The European Hematology Association (EHA) Roadmap for European Hematology Research highlights major achievements in diagnosis and treatment of blood disorders and identifies the greatest unmet clinical and scientific needs in those areas to enable better funded, more focused European hematology research. Initiated by the EHA, around 300 experts contributed to the consensus document, which will help European policy makers, research funders, research organizations, researchers, and patient groups make better informed decisions on hematology research. It also aims to raise public awareness of the burden of blood disorders on European society, which purely in economic terms is estimated at €23 billion per year, a level of cost that is not matched in current European hematology research funding. In recent decades, hematology research has improved our fundamental understanding of the biology of blood disorders, and has improved diagnostics and treatments, sometimes in revolutionary ways. This progress highlights the potential of focused basic research programs such as this EHA Roadmap. The EHA Roadmap identifies nine ‘sections’ in hematology: normal hematopoiesis, malignant lymphoid and myeloid diseases, anemias and related diseases, platelet disorders, blood coagulation and hemostatic disorders, transfusion medicine, infections in hematology, and hematopoietic stem cell transplantation. These sections span 60 smaller groups of diseases or disorders. The EHA Roadmap identifies priorities and needs across the field of hematology, including those to develop targeted therapies based on genomic profiling and chemical biology, to eradicate minimal residual malignant disease, and to develop cellular immunotherapies, combination treatments, gene therapies, hematopoietic stem cell treatments, and treatments that are better tolerated by elderly patients. PMID:26819058

  7. The European Hematology Association Roadmap for European Hematology Research: a consensus document.

    PubMed

    Engert, Andreas; Balduini, Carlo; Brand, Anneke; Coiffier, Bertrand; Cordonnier, Catherine; Döhner, Hartmut; de Wit, Thom Duyvené; Eichinger, Sabine; Fibbe, Willem; Green, Tony; de Haas, Fleur; Iolascon, Achille; Jaffredo, Thierry; Rodeghiero, Francesco; Salles, Gilles; Schuringa, Jan Jacob

    2016-02-01

    The European Hematology Association (EHA) Roadmap for European Hematology Research highlights major achievements in diagnosis and treatment of blood disorders and identifies the greatest unmet clinical and scientific needs in those areas to enable better funded, more focused European hematology research. Initiated by the EHA, around 300 experts contributed to the consensus document, which will help European policy makers, research funders, research organizations, researchers, and patient groups make better informed decisions on hematology research. It also aims to raise public awareness of the burden of blood disorders on European society, which purely in economic terms is estimated at €23 billion per year, a level of cost that is not matched in current European hematology research funding. In recent decades, hematology research has improved our fundamental understanding of the biology of blood disorders, and has improved diagnostics and treatments, sometimes in revolutionary ways. This progress highlights the potential of focused basic research programs such as this EHA Roadmap.The EHA Roadmap identifies nine 'sections' in hematology: normal hematopoiesis, malignant lymphoid and myeloid diseases, anemias and related diseases, platelet disorders, blood coagulation and hemostatic disorders, transfusion medicine, infections in hematology, and hematopoietic stem cell transplantation. These sections span 60 smaller groups of diseases or disorders.The EHA Roadmap identifies priorities and needs across the field of hematology, including those to develop targeted therapies based on genomic profiling and chemical biology, to eradicate minimal residual malignant disease, and to develop cellular immunotherapies, combination treatments, gene therapies, hematopoietic stem cell treatments, and treatments that are better tolerated by elderly patients. PMID:26819058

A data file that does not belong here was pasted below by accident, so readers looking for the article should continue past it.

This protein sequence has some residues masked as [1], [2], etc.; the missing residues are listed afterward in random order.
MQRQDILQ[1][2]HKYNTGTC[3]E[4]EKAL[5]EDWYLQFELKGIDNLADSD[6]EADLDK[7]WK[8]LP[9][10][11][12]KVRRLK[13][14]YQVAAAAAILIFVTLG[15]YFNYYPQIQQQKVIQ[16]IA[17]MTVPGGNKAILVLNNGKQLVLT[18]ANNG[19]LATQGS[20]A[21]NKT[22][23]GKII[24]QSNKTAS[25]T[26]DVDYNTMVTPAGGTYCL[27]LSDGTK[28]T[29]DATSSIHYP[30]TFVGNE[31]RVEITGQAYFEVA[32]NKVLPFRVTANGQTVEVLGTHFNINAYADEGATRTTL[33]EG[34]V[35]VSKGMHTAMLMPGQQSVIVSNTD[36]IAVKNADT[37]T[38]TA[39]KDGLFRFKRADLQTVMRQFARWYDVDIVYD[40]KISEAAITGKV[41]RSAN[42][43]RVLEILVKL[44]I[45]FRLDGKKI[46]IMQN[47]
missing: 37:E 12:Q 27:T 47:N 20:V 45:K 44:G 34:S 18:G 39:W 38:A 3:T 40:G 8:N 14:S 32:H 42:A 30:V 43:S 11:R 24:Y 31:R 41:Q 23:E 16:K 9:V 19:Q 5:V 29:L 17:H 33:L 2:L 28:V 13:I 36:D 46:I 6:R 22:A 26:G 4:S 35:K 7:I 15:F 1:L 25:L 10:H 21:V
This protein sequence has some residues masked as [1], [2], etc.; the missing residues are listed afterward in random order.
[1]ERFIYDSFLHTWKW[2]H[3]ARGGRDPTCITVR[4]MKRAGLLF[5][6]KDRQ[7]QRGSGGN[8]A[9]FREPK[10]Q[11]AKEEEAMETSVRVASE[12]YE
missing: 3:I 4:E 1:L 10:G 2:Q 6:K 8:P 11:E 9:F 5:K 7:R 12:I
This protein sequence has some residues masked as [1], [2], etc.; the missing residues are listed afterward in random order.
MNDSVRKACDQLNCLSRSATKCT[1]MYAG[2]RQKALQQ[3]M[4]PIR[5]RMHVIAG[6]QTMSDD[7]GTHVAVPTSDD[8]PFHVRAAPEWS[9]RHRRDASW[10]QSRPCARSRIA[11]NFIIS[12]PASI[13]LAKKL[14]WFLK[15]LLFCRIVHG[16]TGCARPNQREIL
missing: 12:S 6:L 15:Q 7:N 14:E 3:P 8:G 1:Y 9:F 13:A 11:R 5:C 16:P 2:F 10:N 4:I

8. The European Hematology Association Roadmap for European Hematology Research: a consensus document.

    PubMed

    Engert, Andreas; Balduini, Carlo; Brand, Anneke; Coiffier, Bertrand; Cordonnier, Catherine; Döhner, Hartmut; de Wit, Thom Duyvené; Eichinger, Sabine; Fibbe, Willem; Green, Tony; de Haas, Fleur; Iolascon, Achille; Jaffredo, Thierry; Rodeghiero, Francesco; Salles, Gilles; Schuringa, Jan Jacob